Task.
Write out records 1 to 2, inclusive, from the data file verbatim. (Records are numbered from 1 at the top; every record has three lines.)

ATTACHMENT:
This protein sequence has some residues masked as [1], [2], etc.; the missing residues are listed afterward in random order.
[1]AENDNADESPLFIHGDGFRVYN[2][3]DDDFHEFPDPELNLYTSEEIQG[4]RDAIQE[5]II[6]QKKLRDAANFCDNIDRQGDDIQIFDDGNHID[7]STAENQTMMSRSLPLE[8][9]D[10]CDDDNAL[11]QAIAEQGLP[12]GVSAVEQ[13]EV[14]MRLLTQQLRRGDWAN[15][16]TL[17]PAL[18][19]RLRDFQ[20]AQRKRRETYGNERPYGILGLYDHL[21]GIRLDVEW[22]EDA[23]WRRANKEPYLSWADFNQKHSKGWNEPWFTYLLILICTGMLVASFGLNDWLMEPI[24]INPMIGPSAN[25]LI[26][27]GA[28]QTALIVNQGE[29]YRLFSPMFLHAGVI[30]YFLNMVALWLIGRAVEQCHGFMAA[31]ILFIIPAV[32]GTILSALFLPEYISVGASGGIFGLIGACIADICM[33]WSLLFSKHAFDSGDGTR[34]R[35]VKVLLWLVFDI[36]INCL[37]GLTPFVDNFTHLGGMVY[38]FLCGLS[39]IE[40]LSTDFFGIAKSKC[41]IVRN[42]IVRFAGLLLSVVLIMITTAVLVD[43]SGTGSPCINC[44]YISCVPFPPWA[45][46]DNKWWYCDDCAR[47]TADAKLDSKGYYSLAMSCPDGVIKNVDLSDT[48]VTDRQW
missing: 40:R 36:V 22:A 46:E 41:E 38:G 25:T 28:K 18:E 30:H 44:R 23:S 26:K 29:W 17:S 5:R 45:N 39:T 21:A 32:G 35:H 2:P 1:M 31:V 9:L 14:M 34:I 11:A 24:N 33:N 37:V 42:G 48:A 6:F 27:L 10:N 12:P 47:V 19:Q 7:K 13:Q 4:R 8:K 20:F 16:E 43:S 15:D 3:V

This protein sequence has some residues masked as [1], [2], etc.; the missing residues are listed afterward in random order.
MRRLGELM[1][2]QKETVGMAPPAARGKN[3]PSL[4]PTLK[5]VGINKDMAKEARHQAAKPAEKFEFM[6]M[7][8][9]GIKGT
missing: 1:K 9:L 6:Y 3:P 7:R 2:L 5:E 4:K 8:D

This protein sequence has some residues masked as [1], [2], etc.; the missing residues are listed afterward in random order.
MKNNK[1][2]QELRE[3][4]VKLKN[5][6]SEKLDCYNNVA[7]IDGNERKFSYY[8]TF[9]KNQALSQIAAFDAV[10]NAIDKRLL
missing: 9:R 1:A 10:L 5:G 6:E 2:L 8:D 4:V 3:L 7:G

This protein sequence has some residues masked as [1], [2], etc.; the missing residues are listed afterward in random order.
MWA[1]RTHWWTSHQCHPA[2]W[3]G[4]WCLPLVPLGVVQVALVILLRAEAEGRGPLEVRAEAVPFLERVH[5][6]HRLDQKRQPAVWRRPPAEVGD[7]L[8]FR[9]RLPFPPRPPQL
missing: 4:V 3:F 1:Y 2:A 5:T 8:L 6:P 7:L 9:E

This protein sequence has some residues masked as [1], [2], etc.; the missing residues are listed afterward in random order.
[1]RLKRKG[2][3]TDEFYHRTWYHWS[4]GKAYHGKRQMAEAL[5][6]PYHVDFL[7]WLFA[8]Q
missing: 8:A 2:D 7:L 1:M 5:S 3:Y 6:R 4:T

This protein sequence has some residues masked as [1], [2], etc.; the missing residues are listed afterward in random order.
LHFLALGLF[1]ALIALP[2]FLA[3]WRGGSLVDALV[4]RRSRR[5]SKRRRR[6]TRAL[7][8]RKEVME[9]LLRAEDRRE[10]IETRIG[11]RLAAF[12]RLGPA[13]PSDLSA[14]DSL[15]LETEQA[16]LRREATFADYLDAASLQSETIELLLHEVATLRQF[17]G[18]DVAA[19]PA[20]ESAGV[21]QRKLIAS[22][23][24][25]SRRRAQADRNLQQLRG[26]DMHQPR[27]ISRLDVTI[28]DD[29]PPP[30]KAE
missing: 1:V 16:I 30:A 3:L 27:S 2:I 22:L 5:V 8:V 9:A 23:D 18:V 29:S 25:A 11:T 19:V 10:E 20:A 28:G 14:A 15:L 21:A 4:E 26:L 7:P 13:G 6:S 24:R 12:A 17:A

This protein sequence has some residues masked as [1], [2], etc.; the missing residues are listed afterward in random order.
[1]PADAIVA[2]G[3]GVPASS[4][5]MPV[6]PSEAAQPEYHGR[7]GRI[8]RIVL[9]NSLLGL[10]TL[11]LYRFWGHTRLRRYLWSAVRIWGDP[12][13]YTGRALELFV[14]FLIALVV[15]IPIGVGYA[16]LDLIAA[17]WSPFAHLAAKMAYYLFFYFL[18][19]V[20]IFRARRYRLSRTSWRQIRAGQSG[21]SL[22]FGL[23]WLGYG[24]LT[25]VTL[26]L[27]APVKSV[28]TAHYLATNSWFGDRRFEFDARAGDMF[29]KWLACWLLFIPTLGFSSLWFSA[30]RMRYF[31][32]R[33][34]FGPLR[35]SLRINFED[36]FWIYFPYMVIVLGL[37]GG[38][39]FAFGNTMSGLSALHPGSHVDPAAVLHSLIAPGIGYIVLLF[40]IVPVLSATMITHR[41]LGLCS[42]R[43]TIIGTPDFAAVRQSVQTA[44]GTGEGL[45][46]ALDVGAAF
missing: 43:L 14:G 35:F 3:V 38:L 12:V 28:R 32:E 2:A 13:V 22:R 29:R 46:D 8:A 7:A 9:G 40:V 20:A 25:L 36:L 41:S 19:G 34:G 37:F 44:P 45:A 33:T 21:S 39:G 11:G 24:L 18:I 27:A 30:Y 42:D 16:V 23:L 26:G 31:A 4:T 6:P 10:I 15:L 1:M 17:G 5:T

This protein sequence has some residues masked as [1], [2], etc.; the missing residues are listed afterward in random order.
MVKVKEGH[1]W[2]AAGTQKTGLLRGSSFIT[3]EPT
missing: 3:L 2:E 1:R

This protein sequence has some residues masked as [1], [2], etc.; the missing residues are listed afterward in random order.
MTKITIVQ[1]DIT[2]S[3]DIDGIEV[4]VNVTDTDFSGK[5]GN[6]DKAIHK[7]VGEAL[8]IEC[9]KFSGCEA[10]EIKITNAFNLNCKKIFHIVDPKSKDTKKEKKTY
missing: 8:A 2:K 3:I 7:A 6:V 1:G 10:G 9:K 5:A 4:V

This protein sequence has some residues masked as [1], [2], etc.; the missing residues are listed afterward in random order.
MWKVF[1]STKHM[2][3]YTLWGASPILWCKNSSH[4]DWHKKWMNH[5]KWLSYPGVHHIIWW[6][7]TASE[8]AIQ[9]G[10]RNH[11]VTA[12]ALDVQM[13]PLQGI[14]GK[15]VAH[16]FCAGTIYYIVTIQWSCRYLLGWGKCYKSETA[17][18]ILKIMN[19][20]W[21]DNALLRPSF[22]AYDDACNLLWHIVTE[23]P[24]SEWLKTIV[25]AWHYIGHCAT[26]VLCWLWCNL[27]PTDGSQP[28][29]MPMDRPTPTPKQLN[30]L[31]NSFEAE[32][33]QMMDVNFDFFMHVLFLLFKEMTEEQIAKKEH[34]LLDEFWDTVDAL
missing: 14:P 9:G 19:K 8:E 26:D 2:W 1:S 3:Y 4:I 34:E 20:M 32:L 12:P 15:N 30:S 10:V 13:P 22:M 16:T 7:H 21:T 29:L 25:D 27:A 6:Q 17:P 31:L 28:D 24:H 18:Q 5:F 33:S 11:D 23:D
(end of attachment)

This protein sequence has some residues masked as [1], [2], etc.; the missing residues are listed afterward in random order.
[1]AENDNADESPLFIHGDGFRVYN[2][3]DDDFHEFPDPELNLYTSEEIQG[4]RDAIQE[5]II[6]QKKLRDAANFCDNIDRQGDDIQIFDDGNHID[7]STAENQTMMSRSLPLE[8][9]D[10]CDDDNAL[11]QAIAEQGLP[12]GVSAVEQ[13]EV[14]MRLLTQQLRRGDWAN[15][16]TL[17]PAL[18][19]RLRDFQ[20]AQRKRRETYGNERPYGILGLYDHL[21]GIRLDVEW[22]EDA[23]WRRANKEPYLSWADFNQKHSKGWNEPWFTYLLILICTGMLVASFGLNDWLMEPI[24]INPMIGPSAN[25]LI[26][27]GA[28]QTALIVNQGE[29]YRLFSPMFLHAGVI[30]YFLNMVALWLIGRAVEQCHGFMAA[31]ILFIIPAV[32]GTILSALFLPEYISVGASGGIFGLIGACIADICM[33]WSLLFSKHAFDSGDGTR[34]R[35]VKVLLWLVFDI[36]INCL[37]GLTPFVDNFTHLGGMVY[38]FLCGLS[39]IE[40]LSTDFFGIAKSKC[41]IVRN[42]IVRFAGLLLSVVLIMITTAVLVD[43]SGTGSPCINC[44]YISCVPFPPWA[45][46]DNKWWYCDDCAR[47]TADAKLDSKGYYSLAMSCPDGVIKNVDLSDT[48]VTDRQW
missing: 40:R 36:V 22:A 46:E 41:E 38:G 25:T 28:K 18:E 30:H 44:R 23:S 26:K 29:W 17:S 5:R 45:N 39:T 21:A 32:G 35:H 2:P 1:M 31:V 9:L 14:M 34:I 11:A 24:N 33:N 37:V 42:G 48:A 6:F 27:L 10:N 12:P 47:V 19:Q 7:K 13:Q 4:R 8:K 20:F 16:E 43:S 15:D 3:V

This protein sequence has some residues masked as [1], [2], etc.; the missing residues are listed afterward in random order.
MRRLGELM[1][2]QKETVGMAPPAARGKN[3]PSL[4]PTLK[5]VGINKDMAKEARHQAAKPAEKFEFM[6]M[7][8][9]GIKGT
missing: 1:K 9:L 6:Y 3:P 7:R 2:L 5:E 4:K 8:D